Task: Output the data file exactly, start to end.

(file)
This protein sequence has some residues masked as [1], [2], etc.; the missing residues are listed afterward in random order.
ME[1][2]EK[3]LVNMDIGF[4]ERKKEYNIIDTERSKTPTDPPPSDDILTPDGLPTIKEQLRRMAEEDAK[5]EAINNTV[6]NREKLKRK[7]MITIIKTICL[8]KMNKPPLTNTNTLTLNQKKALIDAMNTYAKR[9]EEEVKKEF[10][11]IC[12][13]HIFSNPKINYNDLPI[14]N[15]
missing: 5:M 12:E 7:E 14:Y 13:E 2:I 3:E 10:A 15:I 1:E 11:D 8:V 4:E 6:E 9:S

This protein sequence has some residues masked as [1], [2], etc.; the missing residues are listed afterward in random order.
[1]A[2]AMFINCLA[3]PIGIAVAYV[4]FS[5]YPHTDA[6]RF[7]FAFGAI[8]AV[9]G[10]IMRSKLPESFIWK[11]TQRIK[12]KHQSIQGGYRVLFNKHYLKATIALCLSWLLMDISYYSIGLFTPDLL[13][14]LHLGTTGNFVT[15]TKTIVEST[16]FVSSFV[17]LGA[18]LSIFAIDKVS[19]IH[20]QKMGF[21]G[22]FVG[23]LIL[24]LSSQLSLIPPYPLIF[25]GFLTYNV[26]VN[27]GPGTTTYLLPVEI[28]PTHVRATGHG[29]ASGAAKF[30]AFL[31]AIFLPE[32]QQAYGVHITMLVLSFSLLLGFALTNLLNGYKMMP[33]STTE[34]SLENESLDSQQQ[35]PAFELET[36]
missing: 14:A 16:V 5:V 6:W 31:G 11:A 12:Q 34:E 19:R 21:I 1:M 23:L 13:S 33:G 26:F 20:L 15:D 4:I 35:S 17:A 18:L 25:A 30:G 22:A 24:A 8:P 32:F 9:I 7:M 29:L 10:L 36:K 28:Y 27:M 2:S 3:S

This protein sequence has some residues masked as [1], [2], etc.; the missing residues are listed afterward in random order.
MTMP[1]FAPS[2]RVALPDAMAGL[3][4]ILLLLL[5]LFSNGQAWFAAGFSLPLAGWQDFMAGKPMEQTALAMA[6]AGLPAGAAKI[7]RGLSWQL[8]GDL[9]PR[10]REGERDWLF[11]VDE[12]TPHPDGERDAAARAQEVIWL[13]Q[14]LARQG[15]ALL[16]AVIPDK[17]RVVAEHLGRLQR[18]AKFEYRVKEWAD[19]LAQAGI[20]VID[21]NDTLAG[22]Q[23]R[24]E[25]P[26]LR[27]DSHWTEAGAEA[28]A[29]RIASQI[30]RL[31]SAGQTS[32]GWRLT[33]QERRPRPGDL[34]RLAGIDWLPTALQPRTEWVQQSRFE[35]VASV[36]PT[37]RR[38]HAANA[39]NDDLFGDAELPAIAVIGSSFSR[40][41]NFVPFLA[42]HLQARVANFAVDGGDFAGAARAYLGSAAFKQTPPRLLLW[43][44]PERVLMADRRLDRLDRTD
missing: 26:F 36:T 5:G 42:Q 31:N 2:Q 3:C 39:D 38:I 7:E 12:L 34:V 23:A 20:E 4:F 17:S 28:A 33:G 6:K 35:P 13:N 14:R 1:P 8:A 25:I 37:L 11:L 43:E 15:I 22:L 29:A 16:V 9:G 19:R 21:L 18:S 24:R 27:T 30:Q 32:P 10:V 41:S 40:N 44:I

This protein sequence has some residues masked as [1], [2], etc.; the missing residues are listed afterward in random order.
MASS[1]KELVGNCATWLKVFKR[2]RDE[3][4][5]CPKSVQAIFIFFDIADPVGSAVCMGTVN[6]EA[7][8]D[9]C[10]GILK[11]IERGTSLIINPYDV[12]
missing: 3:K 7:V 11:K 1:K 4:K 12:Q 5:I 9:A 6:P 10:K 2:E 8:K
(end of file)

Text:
This protein sequence has some residues masked as [1], [2], etc.; the missing residues are listed afterward in random order.
ME[1][2]EK[3]LVNMDIGF[4]ERKKEYNIIDTERSKTPTDPPPSDDILTPDGLPTIKEQLRRMAEEDAK[5]EAINNTV[6]NREKLKRK[7]MITIIKTICL[8]KMNKPPLTNTNTLTLNQKKALIDAMNTYAKR[9]EEEVKKEF[10][11]IC[12][13]HIFSNPKINYNDLPI[14]N[15]
missing: 5:M 12:E 7:E 14:Y 13:E 2:I 3:E 10:A 15:I 1:E 11:D 8:V 4:E 6:E 9:S

This protein sequence has some residues masked as [1], [2], etc.; the missing residues are listed afterward in random order.
[1]A[2]AMFINCLA[3]PIGIAVAYV[4]FS[5]YPHTDA[6]RF[7]FAFGAI[8]AV[9]G[10]IMRSKLPESFIWK[11]TQRIK[12]KHQSIQGGYRVLFNKHYLKATIALCLSWLLMDISYYSIGLFTPDLL[13][14]LHLGTTGNFVT[15]TKTIVEST[16]FVSSFV[17]LGA[18]LSIFAIDKVS[19]IH[20]QKMGF[21]G[22]FVG[23]LIL[24]LSSQLSLIPPYPLIF[25]GFLTYNV[26]VN[27]GPGTTTYLLPVEI[28]PTHVRATGHG[29]ASGAAKF[30]AFL[31]AIFLPE[32]QQAYGVHITMLVLSFSLLLGFALTNLLNGYKMMP[33]STTE[34]SLENESLDSQQQ[35]PAFELET[36]
missing: 14:A 16:V 5:V 6:W 31:G 11:A 12:Q 34:E 19:R 21:I 1:M 23:L 13:S 33:G 26:F 20:L 15:D 4:I 35:S 17:A 18:L 25:A 30:G 22:A 24:A 8:P 32:F 9:I 7:M 29:L 10:L 36:K 28:Y 27:M 2:S 3:S

This protein sequence has some residues masked as [1], [2], etc.; the missing residues are listed afterward in random order.
MTMP[1]FAPS[2]RVALPDAMAGL[3][4]ILLLLL[5]LFSNGQAWFAAGFSLPLAGWQDFMAGKPMEQTALAMA[6]AGLPAGAAKI[7]RGLSWQL[8]GDL[9]PR[10]REGERDWLF[11]VDE[12]TPHPDGERDAAARAQEVIWL[13]Q[14]LARQG[15]ALL[16]AVIPDK[17]RVVAEHLGRLQR[18]AKFEYRVKEWAD[19]LAQAGI[20]VID[21]NDTLAG[22]Q[23]R[24]E[25]P[26]LR[27]DSHWTEAGAEA[28]A[29]RIASQI[30]RL[31]SAGQTS[32]GWRLT[33]QERRPRPGDL[34]RLAGIDWLPTALQPRTEWVQQSRFE[35]VASV[36]PT[37]RR[38]HAANA[39]NDDLFGDAELPAIAVIGSSFSR[40][41]NFVPFLA[42]HLQARVANFAVDGGDFAGAARAYLGSAAFKQTPPRLLLW[43][44]PERVLMADRRLDRLDRTD
missing: 26:F 36:T 5:G 42:Q 31:N 2:Q 3:C 39:D 38:I 7:E 12:L 34:V 23:A 20:E 4:F 17:S 28:A 33:G 6:K 35:P 13:N 14:R 1:P 8:A 25:I 37:L 11:L 43:E 15:I 22:L 29:A 16:V 9:G 19:R 21:L 18:S 24:R 27:T 30:Q 32:P 10:V 41:S 40:N 44:I

This protein sequence has some residues masked as [1], [2], etc.; the missing residues are listed afterward in random order.
MASS[1]KELVGNCATWLKVFKR[2]RDE[3][4][5]CPKSVQAIFIFFDIADPVGSAVCMGTVN[6]EA[7][8]D[9]C[10]GILK[11]IERGTSLIINPYDV[12]
missing: 3:K 7:V 11:K 1:K 4:K 12:Q 5:I 9:A 6:P 10:K 2:E 8:K